Monday, 3 September 2012

Notorious by Nicola Cornick

Notorious (2011)
Nicola Cornick
Grade: C
Genre: historical romance
Sex scenes: middling
Source: library
Scandalous Women of the Ton: (4) Notorious, (6) Forbidden

Lady Caroline Carew is society’s most sought-after and successful matchbreaker and has recently arrived in London for her latest job. Her newest targets are Miss Francesca ‘Chessie’ Devlin and the higher born Fitzwilliam Alton, heir to the not-inconsiderable Alton estate. Once she has secured a proposal from Fitz (which she will later gently turn down) her work is complete; with the money that she will earn from this job, she will have enough to settle down to a respectable life with the twin boy and girl she has promised to raise as her own. What ‘Caroline’ didn’t rely on was Francesca being the younger sister of James Devlin …

The last time Sir James Devlin saw Lady Carew, it was in their bed after their first blissful night as a married couple. He knew her as Susanna Burney and he thought that they were in love … until he woke up the next morning to find that their first night was to be their only night. When he came back from his time it sea, it was to the news that his wife was dead. Seeing her across a London ballroom is thus somewhat of a surprise – and not a particularly happy one.

James wants answers and Susanna can’t give them to him without compromising the job she’s being paid for. However much he dislikes Fitz, James won’t let Susanna break the unspoken arrangement between Fitz and Chessie and ruin Chessie’s chances for a brilliant match. He will do whatever it takes and Susanna might be at risk of breaking her heart all over again.

I had thought Forbidden close to brilliant, so I was more than a little disappointed by what I found in Notorious. It didn’t have the same elegance in the writing style, humour in the dialogue and general likeability from the main characters. I’ll still be reading the others in the series, but I have a feeling that none are going to live up to the great read that was Forbidden.

James really annoyed me. He was much too angry for his own good and although some aggressiveness and alpha-male possessiveness is all good and well in a hero, it wasn’t a good look for James. Yes, he’s angry because he’s thought Susanna had been dead all these years and now she’s set out to ruin his sister’s future, but it just seemed like he was angry all the time and it got old very quickly. He doesn’t quite fit into the category of ‘asshole heroes’ but it wouldn’t take much to tip the balance and get him there.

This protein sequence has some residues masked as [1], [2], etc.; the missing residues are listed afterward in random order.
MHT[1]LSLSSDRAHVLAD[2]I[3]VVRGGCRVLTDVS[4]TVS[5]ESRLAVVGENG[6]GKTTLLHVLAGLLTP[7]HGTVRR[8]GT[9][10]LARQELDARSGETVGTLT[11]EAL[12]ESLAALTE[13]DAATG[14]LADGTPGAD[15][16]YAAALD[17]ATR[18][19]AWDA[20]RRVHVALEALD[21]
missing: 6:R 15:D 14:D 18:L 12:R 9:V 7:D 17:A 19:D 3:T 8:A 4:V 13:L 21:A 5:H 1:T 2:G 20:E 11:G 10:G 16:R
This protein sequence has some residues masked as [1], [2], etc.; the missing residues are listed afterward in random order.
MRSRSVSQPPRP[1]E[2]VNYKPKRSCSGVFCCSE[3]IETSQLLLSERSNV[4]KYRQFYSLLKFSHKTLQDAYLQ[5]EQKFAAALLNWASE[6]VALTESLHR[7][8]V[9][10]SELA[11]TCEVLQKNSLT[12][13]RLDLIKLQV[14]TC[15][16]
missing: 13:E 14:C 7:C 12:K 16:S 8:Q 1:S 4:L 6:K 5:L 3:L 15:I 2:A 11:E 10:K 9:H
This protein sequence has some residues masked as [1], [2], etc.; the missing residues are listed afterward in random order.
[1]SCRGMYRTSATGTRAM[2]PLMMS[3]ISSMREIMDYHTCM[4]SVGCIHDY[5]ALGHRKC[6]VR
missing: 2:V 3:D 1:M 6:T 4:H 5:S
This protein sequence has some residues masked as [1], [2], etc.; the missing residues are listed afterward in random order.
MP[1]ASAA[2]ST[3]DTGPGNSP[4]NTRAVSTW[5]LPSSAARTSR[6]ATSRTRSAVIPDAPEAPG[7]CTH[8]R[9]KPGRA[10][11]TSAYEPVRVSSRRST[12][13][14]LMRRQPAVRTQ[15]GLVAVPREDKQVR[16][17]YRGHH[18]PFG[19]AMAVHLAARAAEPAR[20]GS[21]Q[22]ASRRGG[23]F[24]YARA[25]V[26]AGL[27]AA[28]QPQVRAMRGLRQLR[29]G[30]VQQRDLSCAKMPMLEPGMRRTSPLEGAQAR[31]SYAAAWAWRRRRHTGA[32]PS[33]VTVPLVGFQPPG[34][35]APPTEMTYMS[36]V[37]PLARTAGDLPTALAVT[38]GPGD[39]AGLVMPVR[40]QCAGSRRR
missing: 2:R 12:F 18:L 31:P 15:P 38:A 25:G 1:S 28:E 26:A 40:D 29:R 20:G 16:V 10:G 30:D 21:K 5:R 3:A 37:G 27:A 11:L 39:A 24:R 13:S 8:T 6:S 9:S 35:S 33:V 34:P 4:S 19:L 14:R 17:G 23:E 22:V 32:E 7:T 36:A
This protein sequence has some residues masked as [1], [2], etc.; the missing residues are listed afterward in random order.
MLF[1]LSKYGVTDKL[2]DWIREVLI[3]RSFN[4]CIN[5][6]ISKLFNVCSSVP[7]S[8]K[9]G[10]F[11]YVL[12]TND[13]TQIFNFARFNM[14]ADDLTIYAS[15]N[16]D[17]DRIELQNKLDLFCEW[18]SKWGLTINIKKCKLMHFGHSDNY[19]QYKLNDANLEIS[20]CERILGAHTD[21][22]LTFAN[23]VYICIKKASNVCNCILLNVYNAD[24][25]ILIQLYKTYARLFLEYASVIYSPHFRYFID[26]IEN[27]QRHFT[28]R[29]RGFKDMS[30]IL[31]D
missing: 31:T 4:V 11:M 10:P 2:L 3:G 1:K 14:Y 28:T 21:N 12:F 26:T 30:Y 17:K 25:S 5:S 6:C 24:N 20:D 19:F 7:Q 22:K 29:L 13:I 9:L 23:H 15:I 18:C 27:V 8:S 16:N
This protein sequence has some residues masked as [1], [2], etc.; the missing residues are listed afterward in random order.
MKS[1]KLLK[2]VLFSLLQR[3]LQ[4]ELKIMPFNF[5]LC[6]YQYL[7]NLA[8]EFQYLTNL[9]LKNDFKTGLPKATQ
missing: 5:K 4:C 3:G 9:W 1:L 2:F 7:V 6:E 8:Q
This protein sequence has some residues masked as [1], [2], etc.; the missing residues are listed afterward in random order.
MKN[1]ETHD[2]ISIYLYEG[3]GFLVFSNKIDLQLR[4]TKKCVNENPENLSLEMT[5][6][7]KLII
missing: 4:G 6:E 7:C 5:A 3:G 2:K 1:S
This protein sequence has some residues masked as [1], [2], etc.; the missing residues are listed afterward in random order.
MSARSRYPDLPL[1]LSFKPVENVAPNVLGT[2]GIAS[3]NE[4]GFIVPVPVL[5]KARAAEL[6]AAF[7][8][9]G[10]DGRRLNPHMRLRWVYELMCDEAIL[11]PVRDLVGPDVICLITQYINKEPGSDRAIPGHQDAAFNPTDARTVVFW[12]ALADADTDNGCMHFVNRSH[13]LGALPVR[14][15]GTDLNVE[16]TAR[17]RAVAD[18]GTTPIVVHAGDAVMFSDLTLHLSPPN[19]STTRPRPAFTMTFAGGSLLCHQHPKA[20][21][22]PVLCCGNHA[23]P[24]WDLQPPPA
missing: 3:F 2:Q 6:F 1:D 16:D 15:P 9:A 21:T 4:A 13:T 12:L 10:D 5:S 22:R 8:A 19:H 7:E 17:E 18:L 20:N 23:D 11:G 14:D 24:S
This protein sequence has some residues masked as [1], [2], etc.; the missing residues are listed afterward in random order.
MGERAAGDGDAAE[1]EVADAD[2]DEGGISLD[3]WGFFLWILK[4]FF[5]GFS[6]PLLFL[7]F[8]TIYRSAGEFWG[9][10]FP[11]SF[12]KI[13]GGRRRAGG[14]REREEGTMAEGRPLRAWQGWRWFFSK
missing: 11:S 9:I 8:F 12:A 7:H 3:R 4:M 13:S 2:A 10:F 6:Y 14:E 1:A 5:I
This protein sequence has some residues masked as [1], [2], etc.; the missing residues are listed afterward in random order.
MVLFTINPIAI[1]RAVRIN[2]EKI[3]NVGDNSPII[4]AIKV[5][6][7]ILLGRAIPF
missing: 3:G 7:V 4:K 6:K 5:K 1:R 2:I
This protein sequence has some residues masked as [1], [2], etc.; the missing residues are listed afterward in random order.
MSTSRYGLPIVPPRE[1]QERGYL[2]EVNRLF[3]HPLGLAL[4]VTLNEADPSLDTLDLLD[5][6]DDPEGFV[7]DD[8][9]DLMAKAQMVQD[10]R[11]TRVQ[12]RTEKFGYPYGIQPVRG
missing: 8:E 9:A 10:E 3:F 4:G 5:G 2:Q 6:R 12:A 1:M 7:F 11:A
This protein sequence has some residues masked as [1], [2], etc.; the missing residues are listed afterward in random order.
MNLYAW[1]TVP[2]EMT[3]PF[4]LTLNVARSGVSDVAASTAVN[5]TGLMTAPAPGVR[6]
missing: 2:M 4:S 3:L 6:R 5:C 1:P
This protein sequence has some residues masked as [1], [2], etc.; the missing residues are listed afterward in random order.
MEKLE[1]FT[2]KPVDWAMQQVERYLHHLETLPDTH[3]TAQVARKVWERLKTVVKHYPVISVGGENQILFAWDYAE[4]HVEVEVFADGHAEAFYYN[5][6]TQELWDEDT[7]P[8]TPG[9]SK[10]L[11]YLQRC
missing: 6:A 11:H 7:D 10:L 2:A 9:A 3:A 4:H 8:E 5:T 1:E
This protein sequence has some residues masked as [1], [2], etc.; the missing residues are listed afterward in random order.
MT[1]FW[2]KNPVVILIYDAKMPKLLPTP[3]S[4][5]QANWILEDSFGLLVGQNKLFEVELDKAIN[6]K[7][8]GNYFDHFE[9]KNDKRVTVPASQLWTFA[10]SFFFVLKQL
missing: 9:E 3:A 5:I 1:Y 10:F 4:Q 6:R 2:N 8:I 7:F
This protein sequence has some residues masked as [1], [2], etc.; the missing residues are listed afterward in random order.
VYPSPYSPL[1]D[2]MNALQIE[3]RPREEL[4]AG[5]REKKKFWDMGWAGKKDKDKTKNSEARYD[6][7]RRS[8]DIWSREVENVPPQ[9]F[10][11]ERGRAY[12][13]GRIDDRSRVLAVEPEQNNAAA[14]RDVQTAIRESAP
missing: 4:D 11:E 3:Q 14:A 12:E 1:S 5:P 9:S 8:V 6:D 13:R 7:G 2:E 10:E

Susanna was a tad more likeable, but not hugely. Her story after she left James wasn’t a happy one and that she managed to pick herself up and end up in this lucrative business increases my respect for her. The way she got started was certainly innovative and it’s certainly the first time I’ve read about a matchbreaker in nineteenth century England. Nevertheless, Susanna does what she does for her own reasons and however much she would like to unburden herself on James, she decides against to protect herself because she knows he will only be mad at her and then want to take responsibility for her. Susanna cannot allow it. While this is partly admirable on Susanna’s part, it’s just another example of one of the things that I hate from romance novels: the assumption that each character knows best for the other. It never ends well.

I loved the glimpses we got of the Margery to come. In Notorious, she’s Susanna’s temporary lady’s maid and she isn’t afraid to speak her own mind. While she’s only known Susanna a few short weeks, she jumps to her mistress’s defence automatically and the signs that she’ll be a great heroine lie just beneath the surface. Forbidden had mentioned that she had been in the service of a number of notorious women in society, who also happen to be the protagonists of the other books in Ms Cornick’s Scandalous Women of the Ton series. I’d love to see what part Margery plays in them and get to know more of her and her life before she became the lady that I read about in Forbidden.

I get why AAR had given Notorious such a low review when I had thought Forbidden to be of a much higher calibre. Notorious was nowhere near as good and if their other reviews are as accurate as my own readings once I get round to it, Forbidden is going to be as good as it will get. I’d be interested to see what sort of grade Forbidden gets once it is reviewed on AAR and how it align with my own grade. This was a good book to pass the time, but you would be forgiven for missing it altogether.

Image courtesy of Fantastic Fiction

No comments:

Post a Comment